Endangered Eastern black rhino from Flamingo Land to be released in Rwanda

A rhino who spent her early years in a North Yorkshire zoo will soon run free in Africa as part of a major conservation project.

Flamingo Land, in North Yorkshire, has been working with African and European groups to transfer its Eastern black rhino, Olmoti, along with four others from European zoos, to the Akagera National Park in Rwanda where they will be released.

Olmoti arrived at Flamingo Land as a calf in 2015 and in November last year she was taken to a safari park in the Czech Republic to be socialised with the four other rhinos who will be released into Akagera on Sunday.

Flamingo Land zoo manager Ross Snipp is travelling there along with head keeper Sam Debelle and CEO Gordon Gibb to watch the magical moment Olmoti is released into the wild.

Mr Snipp said the occasion would be a ‘once in a lifetime’ experience.

He explained: “We joined the black rhino breeding programme and received a rhino and her calf in 2015 - the calf was Olmoti.

“Three years later we were approached to see if we would take part in this project which of course we said yes to straight away.

“This is a once in a lifetime opportunity to contribute to the safeguarding of this species.”

Fewer than 5,000 wild black rhinos and only 1,000 Eastern black rhinos remain in Africa and their future is severely threatened by poaching.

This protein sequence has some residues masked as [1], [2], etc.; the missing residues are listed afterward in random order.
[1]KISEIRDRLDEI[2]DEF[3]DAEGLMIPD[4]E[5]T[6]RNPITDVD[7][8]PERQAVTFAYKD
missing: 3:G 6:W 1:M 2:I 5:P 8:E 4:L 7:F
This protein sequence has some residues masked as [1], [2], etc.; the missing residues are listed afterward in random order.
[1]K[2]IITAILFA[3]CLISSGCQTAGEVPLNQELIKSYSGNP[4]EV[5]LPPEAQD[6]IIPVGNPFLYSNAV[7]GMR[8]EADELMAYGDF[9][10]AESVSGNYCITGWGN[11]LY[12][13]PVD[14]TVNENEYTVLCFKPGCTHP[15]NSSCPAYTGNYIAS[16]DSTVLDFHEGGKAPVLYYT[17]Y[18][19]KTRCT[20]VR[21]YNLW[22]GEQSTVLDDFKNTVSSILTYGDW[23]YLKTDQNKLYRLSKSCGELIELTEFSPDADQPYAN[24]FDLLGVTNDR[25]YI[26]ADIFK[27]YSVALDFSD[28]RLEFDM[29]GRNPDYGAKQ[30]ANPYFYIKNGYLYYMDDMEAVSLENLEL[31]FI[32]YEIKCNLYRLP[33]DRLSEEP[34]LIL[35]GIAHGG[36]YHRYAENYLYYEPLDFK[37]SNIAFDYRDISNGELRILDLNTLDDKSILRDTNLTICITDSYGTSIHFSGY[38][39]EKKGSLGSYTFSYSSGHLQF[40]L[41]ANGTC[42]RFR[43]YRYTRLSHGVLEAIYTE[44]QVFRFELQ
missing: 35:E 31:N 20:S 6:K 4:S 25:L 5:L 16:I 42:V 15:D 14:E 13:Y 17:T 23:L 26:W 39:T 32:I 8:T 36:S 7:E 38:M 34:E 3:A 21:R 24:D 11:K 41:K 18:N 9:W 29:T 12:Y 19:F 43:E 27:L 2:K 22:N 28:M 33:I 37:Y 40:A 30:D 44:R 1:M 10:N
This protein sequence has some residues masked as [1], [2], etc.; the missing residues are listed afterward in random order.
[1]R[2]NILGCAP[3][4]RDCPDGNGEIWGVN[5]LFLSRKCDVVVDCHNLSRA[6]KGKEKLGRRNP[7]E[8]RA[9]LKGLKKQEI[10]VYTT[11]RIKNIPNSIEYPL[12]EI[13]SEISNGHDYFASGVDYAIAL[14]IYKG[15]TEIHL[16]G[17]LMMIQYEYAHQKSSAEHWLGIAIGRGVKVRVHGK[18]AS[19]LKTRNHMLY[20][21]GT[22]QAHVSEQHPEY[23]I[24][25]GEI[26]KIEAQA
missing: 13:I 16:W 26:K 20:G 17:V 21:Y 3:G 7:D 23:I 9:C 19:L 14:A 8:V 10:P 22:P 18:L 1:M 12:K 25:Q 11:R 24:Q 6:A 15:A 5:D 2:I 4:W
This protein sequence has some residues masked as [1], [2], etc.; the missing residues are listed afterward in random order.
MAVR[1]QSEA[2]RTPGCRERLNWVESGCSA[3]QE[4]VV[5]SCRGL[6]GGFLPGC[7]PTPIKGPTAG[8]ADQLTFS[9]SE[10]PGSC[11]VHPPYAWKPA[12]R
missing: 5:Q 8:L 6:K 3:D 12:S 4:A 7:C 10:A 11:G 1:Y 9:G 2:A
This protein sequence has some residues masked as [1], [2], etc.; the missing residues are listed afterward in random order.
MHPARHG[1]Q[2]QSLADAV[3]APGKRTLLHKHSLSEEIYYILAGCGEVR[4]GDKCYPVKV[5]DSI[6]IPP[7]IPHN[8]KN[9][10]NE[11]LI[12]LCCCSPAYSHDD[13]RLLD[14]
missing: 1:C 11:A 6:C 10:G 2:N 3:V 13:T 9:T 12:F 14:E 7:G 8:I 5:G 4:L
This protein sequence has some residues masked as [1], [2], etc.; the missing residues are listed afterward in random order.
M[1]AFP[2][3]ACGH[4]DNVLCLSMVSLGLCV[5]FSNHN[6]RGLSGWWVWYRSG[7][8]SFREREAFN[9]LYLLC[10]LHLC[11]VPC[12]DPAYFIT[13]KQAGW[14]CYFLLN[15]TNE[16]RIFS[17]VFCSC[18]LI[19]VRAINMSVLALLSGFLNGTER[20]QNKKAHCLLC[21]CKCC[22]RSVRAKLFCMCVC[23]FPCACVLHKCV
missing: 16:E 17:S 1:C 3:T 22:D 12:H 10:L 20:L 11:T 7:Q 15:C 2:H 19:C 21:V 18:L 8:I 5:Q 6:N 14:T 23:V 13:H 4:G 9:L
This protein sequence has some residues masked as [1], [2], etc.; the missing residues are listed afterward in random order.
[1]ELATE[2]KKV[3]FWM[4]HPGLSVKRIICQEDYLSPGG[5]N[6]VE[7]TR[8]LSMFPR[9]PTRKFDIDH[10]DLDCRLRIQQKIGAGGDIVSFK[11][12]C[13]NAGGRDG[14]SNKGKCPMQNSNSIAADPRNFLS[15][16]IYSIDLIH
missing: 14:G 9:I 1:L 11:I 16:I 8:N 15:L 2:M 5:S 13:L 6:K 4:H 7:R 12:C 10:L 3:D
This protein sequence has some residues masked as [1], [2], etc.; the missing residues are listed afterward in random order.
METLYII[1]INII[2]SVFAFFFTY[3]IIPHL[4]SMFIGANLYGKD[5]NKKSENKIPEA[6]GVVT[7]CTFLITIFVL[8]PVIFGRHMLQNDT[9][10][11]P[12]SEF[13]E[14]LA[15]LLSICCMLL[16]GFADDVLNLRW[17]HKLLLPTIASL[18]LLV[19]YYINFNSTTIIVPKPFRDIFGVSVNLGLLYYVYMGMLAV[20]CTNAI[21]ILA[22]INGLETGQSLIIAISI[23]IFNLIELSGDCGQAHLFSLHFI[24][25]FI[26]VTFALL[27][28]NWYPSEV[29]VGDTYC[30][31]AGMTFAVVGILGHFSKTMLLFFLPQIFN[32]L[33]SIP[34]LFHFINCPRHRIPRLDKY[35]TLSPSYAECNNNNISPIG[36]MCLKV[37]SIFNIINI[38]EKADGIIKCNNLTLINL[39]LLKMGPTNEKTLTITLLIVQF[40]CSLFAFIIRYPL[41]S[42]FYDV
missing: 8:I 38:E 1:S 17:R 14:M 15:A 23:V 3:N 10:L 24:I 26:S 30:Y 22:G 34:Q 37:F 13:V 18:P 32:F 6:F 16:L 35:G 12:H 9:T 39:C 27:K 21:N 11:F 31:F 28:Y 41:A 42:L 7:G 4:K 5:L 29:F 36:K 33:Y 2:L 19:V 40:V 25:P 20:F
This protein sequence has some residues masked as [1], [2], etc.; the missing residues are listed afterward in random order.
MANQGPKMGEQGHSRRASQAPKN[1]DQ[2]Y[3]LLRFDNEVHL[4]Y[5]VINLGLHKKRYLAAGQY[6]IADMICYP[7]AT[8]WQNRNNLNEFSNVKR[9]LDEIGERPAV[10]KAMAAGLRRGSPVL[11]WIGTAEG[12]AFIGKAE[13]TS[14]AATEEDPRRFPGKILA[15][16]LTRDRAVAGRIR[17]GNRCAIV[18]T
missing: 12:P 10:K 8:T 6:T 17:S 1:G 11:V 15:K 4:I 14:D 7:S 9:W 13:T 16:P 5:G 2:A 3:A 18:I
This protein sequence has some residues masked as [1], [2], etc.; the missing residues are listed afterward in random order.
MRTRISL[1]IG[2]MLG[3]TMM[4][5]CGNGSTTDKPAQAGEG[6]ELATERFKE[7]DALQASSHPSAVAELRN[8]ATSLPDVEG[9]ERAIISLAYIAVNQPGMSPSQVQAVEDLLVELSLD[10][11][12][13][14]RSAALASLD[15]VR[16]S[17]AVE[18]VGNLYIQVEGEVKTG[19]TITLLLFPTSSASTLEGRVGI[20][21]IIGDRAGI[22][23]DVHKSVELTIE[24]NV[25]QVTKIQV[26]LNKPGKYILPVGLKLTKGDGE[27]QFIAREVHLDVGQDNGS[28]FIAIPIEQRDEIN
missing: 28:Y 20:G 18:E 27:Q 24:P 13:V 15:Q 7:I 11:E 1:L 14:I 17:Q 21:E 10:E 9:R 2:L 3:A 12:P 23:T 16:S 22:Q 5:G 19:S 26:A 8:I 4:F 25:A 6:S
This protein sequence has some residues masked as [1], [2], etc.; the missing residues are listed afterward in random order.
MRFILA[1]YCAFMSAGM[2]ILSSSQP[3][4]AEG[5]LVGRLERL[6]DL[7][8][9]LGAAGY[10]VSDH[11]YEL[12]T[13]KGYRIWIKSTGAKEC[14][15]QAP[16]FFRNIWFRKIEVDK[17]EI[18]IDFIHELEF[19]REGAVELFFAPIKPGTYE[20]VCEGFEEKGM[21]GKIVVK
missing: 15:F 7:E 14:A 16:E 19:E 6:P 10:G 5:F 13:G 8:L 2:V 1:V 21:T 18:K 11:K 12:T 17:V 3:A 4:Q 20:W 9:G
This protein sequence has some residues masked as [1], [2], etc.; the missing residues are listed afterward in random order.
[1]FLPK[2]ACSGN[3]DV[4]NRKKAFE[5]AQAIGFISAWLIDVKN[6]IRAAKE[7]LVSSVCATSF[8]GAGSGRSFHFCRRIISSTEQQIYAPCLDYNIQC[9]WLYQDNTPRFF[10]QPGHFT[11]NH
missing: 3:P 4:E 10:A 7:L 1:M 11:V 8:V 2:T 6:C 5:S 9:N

In 2017, 18 rhinos were successfully reintroduced to Akagera and poaching has been practically eliminated in the park.

The re-location project is a unique collaboration between the European Association of Zoos and Aquaria (EAZA), the Government of Rwanda and conservation NGO African Parks.

It is the largest ever translocation of rhinos from Europe to Africa and will help bolster the critically endangered species in the wild.

On Sunday Olmoti and her companions will initially be released into enclosures made by wooden poles in the park.

Later, their enclosures will expand in a specially-protected area before the final step of releasing them to roam free.

Looking ahead to Sunday’s release, Mr Snipp said: “If you can’t get emotional about the release of a black rhino then you’re in the wrong job.”

He added: “I’m not going to lie, I’ll probably shed a tear.”

Source: The Northern Echo